Macklemore might be one of the trendy musical targets of 2013 thanks to the viral explosion of “Thrift Shop.” But the lanky Seattle rapper demonstrated every minute that he was on stage at The Arena at Gwinnett Center Friday night that there is much, much more to him beyond the goofiness of a borderline novelty song.
From the moment he rose from under the stage on a hydraulic platform clad in a gold Sgt. Pepper jacket, Macklemore roamed the stage like a restless tiger. He strode up the raised ramps flanking the foliage-covered stage, showered the crowd with a bottle of water and he talked. A lot.
But when the man born Ben Haggerty speaks, he’s like the hip-hop E.F. Hutton: People listen.
Some of his patter was obligatory (“The people of Atlanta know how to throw a ****ing party,” he shouted to the half-empty arena – though to be fair, the rapt crowd made up in noise what it lacked in size).
But even when he segued out of the spongy beat of “Life Is Cinema” with its delectable sample of The Killers’ “All These Things That I’ve Done” and into a forced-sounding bit about Atlantans having a certain style (a long fur coat from an audience member was tossed up to Macklemore for added visual effect) for the ubiquitous “Thrift Shop,” Macklemore was still entertaining.
Along with his DJ partner and sometimes-percussionist Ryan Lewis, who reigned from a perch above the stage, Macklemore was backed by a band that usually included trumpets and trombones and sometimes cello and violin.
The brass players were particularly effective on the signature woozy bleats of “Thrift Shop” (which also featured molasses-voiced Wanz) and when adding a melancholy tone to “Same Love” (“It’s a record that I think is much bigger than myself and Ryan,” Macklemore said in a recent interview with the AJC).
But for all of the accoutrements Macklemore and Lewis brought to the 90-minute show – pyro, spurts of gold confetti during “Thrift Shop,” gobs of streamers during “Can’t Hold Us” – many highlights were the quietest moments.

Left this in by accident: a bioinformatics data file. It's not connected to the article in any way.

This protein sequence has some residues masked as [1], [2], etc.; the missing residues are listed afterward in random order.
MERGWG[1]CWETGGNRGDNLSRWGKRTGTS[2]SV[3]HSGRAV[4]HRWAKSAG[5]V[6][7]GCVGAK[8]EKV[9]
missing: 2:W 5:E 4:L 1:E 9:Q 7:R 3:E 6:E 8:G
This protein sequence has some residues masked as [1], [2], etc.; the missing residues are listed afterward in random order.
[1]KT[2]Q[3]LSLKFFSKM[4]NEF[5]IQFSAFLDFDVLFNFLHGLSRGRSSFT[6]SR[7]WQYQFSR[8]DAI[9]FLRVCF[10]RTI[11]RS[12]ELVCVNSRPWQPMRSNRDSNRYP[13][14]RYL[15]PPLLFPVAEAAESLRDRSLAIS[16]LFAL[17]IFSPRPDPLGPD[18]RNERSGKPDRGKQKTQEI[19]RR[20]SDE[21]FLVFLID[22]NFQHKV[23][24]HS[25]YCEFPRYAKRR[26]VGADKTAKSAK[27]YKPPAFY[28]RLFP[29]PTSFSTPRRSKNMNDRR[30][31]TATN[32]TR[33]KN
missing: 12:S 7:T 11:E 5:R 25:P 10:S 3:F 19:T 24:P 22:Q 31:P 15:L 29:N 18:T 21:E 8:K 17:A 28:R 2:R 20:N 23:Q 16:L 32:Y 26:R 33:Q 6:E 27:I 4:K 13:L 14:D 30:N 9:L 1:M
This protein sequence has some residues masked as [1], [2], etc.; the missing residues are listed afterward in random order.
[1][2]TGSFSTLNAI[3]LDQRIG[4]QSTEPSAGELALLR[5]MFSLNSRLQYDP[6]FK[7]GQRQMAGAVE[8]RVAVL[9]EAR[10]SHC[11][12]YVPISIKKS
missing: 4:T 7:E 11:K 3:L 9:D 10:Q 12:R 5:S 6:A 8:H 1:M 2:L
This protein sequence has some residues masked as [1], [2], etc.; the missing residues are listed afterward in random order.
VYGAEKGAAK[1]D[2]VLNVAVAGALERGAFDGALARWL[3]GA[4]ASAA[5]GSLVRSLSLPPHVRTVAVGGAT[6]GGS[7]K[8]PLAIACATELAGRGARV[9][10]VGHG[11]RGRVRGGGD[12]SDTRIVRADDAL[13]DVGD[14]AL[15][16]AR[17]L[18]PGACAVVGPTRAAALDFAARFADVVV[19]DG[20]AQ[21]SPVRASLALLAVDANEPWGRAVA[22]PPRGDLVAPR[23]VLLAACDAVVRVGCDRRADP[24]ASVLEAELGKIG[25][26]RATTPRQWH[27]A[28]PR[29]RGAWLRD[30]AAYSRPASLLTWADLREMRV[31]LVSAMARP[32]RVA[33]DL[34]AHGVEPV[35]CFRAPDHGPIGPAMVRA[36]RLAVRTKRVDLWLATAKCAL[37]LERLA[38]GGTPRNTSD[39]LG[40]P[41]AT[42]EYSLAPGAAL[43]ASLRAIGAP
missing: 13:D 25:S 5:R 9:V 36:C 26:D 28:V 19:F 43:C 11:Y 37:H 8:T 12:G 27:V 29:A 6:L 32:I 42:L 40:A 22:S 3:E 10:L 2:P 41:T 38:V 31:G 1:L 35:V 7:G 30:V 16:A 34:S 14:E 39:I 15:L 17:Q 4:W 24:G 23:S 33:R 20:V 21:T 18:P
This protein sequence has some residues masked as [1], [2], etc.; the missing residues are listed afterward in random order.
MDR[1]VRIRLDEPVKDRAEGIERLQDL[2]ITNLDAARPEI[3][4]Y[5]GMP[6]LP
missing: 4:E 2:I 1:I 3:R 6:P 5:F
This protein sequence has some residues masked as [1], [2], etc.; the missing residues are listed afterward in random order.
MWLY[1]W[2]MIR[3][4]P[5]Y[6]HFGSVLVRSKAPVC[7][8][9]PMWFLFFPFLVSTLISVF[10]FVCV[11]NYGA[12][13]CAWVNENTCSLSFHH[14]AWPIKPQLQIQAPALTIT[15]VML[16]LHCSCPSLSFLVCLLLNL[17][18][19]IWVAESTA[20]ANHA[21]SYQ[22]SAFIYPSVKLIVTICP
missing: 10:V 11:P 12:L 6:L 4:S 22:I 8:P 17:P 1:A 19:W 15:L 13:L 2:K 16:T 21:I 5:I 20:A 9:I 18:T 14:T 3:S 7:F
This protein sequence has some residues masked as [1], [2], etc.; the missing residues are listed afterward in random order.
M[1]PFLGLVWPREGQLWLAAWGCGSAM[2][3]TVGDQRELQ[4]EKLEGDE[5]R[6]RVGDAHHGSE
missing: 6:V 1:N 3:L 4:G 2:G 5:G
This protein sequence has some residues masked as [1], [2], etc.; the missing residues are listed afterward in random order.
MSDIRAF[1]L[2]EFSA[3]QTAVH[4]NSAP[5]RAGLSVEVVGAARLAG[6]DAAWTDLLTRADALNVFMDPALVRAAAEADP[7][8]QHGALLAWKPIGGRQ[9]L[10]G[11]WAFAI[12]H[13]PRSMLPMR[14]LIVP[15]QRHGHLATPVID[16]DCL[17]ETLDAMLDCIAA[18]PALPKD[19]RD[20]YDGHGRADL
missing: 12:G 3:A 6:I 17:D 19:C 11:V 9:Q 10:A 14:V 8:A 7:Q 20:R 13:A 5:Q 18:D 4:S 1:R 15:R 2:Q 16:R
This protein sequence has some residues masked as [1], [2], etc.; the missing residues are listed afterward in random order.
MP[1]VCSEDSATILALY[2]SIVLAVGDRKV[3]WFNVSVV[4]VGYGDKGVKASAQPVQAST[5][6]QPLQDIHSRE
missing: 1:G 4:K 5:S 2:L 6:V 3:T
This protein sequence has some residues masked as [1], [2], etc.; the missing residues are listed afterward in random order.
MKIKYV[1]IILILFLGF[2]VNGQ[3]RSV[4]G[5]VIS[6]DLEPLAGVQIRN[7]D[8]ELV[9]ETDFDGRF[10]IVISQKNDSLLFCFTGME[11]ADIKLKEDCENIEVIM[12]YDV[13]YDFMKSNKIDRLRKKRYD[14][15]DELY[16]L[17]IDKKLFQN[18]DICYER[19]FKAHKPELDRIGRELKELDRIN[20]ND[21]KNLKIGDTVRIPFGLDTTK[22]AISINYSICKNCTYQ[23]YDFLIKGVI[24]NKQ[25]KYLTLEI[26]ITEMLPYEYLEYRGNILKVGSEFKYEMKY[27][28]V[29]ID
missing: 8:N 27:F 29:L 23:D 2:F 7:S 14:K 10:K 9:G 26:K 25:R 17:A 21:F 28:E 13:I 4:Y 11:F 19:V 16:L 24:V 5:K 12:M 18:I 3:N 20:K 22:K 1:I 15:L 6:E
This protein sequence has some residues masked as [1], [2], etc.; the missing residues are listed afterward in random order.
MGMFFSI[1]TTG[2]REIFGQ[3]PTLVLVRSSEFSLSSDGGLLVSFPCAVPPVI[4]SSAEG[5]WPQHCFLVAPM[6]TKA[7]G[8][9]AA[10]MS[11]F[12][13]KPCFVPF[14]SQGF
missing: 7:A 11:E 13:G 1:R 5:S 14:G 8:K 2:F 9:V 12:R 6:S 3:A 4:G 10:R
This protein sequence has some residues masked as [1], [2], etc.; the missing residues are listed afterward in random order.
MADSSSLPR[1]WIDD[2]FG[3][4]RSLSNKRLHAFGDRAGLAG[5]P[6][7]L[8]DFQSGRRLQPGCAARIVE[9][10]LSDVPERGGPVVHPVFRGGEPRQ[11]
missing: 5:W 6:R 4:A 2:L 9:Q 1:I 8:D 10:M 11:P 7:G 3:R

Macklemore, who sported an Al Horford Hawks tank top the rest of the show, spoke passionately about his desire to be a rapper since he was 13, a story that dovetailed into a cautionary tale about the addictions he struggled with for years (he’s been sober since 2008).
He paired his life story with a stark, a capella version of “Otherside,” the lyrical unfurling of his personal crash that ends on a note of optimism, followed by “Starting Over,” which he performed sitting on a stool in front of a living room set.
The meaningful aspects of Macklemore’s lyrics were again on display as he worked his way into “Same Love.”
“Finally, we are starting to let go of the fear and the hatred that has been passed on from previous generations,” he said, and then invited a female couple on stage for a sweet, impromptu (well, for one of them) proposal that resulted in their engagement.
Mary Lambert was on hand to sing the poignant song’s refrain, while the audience participated heartily on the “love is patient, love is kind” chorus.
Even when Macklemore returned to a party vibe with a fun freestyle rap over beats he created on the spot with a looping pedal and bounded through the rubbery groove of “Can’t Hold Us” and the inspirational “Wing$,” the energy he exuded was purely positive.
Talk about a welcome anomaly in rap.
Openers Big K.R.I.T. and Talib Kweli offered a different vibe – and a much louder approach – than Macklemore and Lewis.
Mississippi’s Big K.R.I.T. brashly blew through “Rotation” and “How You Luv That” – the chest-rattling bass from his backing DJ could have been turned down a notch or 10 – while Brooklyn’s renowned Kweli upped the intensity with a set that included “Palookas” and his conga-dusted song with Miguel, “Come Here.”